Conleth Burns - October 2021
Conleth Burns - October 2021
Three years ago, my local council received a planning application for six new wind turbines. Wind turbines had sprung up around my village for some time, but these six would be much taller than before. In the past, plans for new wind turbines had been welcomed by some and resisted by others – but this time, public support was almost unanimous. Our community wanted these turbines because they could work more effectively than the small ones – the higher up you go, the windier it gets, the more homes that can be powered. Unfortunately, our local councillors disagreed, deemed it an eyesore and refused permission.
My community’s broad support for renewables, even in our backyards, is indicative of what More in Common finds in communities across the UK. Last week, we commissioned polling asking Britons how the government should tackle rising energy prices. The resounding answer: invest in renewables – something supported by 4 in 5 Britons.
Britons of all ages, politics, socio-economic backgrounds, and regions support investment in renewables strongly because they think it will make Britain less reliant on others for its energy and will help to tackle the rising cost of energy bills. In fact, just 4 per cent of Britons are opposed to such measure. Though support among Gen Z is slightly lower – it is more than likely shaped by an above average tendency among Gen Z in this survey to respond ‘don’t know’, rather than higher levels of opposition to renewables.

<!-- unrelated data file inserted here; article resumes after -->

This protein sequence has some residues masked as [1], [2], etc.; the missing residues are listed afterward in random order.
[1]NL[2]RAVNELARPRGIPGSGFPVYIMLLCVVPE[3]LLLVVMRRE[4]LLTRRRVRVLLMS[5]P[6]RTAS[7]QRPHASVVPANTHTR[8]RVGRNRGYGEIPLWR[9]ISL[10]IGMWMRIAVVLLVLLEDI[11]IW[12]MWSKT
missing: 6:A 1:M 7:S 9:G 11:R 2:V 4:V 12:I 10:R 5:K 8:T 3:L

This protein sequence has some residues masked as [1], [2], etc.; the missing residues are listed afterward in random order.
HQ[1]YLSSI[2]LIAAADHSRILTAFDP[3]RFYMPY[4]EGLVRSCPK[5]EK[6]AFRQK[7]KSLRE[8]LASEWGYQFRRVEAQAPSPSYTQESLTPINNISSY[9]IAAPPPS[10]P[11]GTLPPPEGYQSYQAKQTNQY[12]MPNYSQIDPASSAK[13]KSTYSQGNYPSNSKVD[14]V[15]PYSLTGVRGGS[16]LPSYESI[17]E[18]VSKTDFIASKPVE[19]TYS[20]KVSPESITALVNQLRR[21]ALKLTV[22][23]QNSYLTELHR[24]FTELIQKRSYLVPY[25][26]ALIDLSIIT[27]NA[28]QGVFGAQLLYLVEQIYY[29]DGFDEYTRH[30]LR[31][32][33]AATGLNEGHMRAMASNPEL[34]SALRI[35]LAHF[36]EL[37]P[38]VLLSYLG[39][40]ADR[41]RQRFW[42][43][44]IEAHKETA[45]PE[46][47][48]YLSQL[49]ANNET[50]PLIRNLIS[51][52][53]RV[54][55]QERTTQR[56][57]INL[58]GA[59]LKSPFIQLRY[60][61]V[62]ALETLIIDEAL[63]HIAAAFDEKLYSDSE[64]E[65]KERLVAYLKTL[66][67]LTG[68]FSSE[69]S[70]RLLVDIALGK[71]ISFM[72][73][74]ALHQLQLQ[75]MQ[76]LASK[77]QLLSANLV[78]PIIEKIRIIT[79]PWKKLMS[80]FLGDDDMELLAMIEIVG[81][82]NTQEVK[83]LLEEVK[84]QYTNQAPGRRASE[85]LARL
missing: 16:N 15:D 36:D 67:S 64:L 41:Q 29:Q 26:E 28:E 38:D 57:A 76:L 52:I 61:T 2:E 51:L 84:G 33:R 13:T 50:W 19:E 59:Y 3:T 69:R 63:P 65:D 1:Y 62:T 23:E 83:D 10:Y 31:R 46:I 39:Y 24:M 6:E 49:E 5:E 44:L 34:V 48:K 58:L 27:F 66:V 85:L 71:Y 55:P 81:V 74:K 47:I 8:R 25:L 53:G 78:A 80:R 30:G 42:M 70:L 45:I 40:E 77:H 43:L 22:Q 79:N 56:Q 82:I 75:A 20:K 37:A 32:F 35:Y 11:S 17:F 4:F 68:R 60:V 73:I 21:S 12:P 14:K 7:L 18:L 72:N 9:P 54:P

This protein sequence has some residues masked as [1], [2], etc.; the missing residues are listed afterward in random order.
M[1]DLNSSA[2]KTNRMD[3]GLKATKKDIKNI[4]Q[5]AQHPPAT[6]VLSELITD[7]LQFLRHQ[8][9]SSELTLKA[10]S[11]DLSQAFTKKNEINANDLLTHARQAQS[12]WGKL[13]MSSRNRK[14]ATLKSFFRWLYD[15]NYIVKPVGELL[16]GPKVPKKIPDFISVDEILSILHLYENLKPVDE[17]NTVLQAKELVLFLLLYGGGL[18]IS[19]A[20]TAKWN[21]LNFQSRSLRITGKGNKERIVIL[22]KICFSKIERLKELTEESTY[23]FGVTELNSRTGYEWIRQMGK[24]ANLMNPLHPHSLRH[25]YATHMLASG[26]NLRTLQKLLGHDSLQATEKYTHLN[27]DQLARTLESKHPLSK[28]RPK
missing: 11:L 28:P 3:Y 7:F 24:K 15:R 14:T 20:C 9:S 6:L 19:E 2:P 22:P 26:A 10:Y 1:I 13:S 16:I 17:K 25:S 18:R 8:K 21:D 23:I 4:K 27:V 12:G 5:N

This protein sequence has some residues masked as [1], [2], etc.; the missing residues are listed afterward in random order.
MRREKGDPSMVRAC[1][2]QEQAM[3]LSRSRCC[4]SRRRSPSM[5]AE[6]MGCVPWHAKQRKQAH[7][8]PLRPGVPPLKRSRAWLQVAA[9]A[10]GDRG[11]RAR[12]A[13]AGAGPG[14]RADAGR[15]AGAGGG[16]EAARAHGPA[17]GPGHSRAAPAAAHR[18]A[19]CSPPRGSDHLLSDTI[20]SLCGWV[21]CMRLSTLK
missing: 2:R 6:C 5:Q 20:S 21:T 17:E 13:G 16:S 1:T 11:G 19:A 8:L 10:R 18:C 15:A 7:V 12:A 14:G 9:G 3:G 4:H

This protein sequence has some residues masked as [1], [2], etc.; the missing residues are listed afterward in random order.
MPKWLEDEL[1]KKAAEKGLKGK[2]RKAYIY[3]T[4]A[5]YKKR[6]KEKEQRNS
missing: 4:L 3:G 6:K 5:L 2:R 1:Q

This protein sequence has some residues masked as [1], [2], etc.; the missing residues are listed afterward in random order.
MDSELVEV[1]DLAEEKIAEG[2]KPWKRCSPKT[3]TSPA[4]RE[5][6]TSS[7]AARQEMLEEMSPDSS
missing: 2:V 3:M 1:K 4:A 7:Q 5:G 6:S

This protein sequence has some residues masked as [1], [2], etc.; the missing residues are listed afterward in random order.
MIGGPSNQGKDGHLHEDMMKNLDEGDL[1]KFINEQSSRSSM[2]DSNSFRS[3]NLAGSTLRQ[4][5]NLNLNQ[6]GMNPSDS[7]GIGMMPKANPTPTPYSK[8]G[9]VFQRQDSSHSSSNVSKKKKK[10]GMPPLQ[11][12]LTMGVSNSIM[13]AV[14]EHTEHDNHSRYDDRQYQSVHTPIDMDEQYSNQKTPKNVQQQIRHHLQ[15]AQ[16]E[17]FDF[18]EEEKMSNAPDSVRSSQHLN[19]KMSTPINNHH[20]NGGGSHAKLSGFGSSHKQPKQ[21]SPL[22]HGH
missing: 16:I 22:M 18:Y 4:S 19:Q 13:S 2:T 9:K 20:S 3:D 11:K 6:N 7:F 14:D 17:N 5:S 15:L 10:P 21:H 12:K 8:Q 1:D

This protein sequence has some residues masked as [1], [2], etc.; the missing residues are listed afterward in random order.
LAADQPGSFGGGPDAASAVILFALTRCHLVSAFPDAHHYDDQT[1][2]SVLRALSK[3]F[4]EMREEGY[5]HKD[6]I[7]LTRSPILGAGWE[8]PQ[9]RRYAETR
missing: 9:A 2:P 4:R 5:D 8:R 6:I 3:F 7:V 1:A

And alongside that strong support for renewables, Britons are twice as likely to want to speed up rather than slow down plans to replace gas boilers. In fact, delaying or slowing down our transition to net zero is about as unpopular as cosying up to Putin or Xi Jinping to help us pay our rising energy bills. Britons clearly recognise that the instability of the global energy market makes the case for cleaner, cheaper and homegrown alternatives to oil and gas all the stronger.
That practical, tangible way of thinking about tackling climate change reflects what we hear in our conversations around the country about renewables. People want more renewables, but they want to know that those renewables will be reliable, dependable and that those with broadest shoulders carry their fair share of the cost of any switch over.
These broad levels of support for renewables, the resistance to delaying the inevitable, and the practical approach Britons take when thinking about the future of energy, is often overlooked in debates about climate, which tend to put the public into imaginary, caricatured positions. Politicians need to be less like those in my local council who ignored and underestimated our community’s support for renewables. Instead, politicians need to focus on how to build on these existing levels of support as a key path to making sure we get transition done.